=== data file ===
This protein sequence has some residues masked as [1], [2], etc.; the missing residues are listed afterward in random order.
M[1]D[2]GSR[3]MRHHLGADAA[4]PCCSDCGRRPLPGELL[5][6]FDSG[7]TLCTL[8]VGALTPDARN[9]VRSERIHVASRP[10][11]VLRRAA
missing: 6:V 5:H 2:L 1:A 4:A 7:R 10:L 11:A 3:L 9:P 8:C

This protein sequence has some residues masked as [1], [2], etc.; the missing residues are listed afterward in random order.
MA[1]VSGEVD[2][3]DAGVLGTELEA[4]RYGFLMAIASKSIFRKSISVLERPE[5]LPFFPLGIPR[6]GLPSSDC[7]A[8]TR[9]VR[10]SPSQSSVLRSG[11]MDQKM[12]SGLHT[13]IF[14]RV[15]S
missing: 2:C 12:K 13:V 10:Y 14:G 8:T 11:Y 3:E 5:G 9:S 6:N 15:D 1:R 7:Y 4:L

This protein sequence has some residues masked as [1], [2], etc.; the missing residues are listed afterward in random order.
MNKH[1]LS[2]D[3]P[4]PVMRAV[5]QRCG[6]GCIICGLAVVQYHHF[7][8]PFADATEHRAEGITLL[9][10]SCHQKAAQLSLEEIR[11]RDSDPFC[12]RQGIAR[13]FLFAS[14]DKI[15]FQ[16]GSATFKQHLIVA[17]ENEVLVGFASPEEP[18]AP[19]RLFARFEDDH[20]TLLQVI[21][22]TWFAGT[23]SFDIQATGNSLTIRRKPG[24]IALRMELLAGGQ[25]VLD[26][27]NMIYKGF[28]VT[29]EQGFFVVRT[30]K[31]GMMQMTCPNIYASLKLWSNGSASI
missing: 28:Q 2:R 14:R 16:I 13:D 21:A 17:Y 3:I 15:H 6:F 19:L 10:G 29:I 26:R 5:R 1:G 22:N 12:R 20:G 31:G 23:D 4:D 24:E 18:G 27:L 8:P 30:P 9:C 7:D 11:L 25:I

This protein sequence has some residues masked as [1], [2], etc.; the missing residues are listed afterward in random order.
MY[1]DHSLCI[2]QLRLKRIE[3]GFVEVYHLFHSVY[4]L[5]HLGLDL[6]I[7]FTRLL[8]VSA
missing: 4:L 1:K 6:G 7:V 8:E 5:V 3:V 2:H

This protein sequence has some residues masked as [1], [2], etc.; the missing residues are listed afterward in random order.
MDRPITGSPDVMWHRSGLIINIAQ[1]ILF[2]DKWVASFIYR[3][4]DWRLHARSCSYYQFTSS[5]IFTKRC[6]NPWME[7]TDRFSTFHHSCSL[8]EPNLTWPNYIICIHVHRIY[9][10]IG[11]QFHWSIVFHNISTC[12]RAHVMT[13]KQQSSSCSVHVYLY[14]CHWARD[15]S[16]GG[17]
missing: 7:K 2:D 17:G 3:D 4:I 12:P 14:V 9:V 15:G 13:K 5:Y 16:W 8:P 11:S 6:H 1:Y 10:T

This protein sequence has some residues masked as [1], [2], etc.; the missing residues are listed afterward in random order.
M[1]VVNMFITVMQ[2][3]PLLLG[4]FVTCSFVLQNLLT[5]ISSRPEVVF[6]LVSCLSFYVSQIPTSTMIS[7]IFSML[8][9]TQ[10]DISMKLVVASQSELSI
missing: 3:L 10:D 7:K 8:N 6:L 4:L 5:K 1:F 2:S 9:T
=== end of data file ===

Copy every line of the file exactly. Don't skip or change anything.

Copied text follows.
This protein sequence has some residues masked as [1], [2], etc.; the missing residues are listed afterward in random order.
M[1]D[2]GSR[3]MRHHLGADAA[4]PCCSDCGRRPLPGELL[5][6]FDSG[7]TLCTL[8]VGALTPDARN[9]VRSERIHVASRP[10][11]VLRRAA
missing: 6:V 5:H 2:L 1:A 4:A 7:R 10:L 11:A 3:L 9:P 8:C

This protein sequence has some residues masked as [1], [2], etc.; the missing residues are listed afterward in random order.
MA[1]VSGEVD[2][3]DAGVLGTELEA[4]RYGFLMAIASKSIFRKSISVLERPE[5]LPFFPLGIPR[6]GLPSSDC[7]A[8]TR[9]VR[10]SPSQSSVLRSG[11]MDQKM[12]SGLHT[13]IF[14]RV[15]S
missing: 2:C 12:K 13:V 10:Y 14:G 8:T 11:Y 3:E 5:G 9:S 6:N 15:D 1:R 7:Y 4:L

This protein sequence has some residues masked as [1], [2], etc.; the missing residues are listed afterward in random order.
MNKH[1]LS[2]D[3]P[4]PVMRAV[5]QRCG[6]GCIICGLAVVQYHHF[7][8]PFADATEHRAEGITLL[9][10]SCHQKAAQLSLEEIR[11]RDSDPFC[12]RQGIAR[13]FLFAS[14]DKI[15]FQ[16]GSATFKQHLIVA[17]ENEVLVGFASPEEP[18]AP[19]RLFARFEDDH[20]TLLQVI[21][22]TWFAGT[23]SFDIQATGNSLTIRRKPG[24]IALRMELLAGGQ[25]VLD[26][27]NMIYKGF[28]VT[29]EQGFFVVRT[30]K[31]GMMQMTCPNIYASLKLWSNGSASI
missing: 28:Q 2:R 14:R 16:I 13:D 21:A 17:Y 3:I 15:H 6:F 19:L 10:G 29:I 26:R 5:R 1:G 22:N 12:R 20:G 31:G 23:D 4:D 24:E 18:G 27:L 8:P 30:P 9:C 7:D 11:L 25:I

This protein sequence has some residues masked as [1], [2], etc.; the missing residues are listed afterward in random order.
MY[1]DHSLCI[2]QLRLKRIE[3]GFVEVYHLFHSVY[4]L[5]HLGLDL[6]I[7]FTRLL[8]VSA
missing: 4:L 1:K 6:G 7:V 8:E 5:V 3:V 2:H

This protein sequence has some residues masked as [1], [2], etc.; the missing residues are listed afterward in random order.
MDRPITGSPDVMWHRSGLIINIAQ[1]ILF[2]DKWVASFIYR[3][4]DWRLHARSCSYYQFTSS[5]IFTKRC[6]NPWME[7]TDRFSTFHHSCSL[8]EPNLTWPNYIICIHVHRIY[9][10]IG[11]QFHWSIVFHNISTC[12]RAHVMT[13]KQQSSSCSVHVYLY[14]CHWARD[15]S[16]GG[17]
missing: 7:K 2:D 17:G 3:D 4:I 12:P 14:V 9:V 15:G 13:K 5:Y 16:W 8:P 11:S 6:H 1:Y 10:T

This protein sequence has some residues masked as [1], [2], etc.; the missing residues are listed afterward in random order.
M[1]VVNMFITVMQ[2][3]PLLLG[4]FVTCSFVLQNLLT[5]ISSRPEVVF[6]LVSCLSFYVSQIPTSTMIS[7]IFSML[8][9]TQ[10]DISMKLVVASQSELSI
missing: 3:L 10:D 7:K 8:N 6:L 4:L 5:K 1:F 2:S 9:T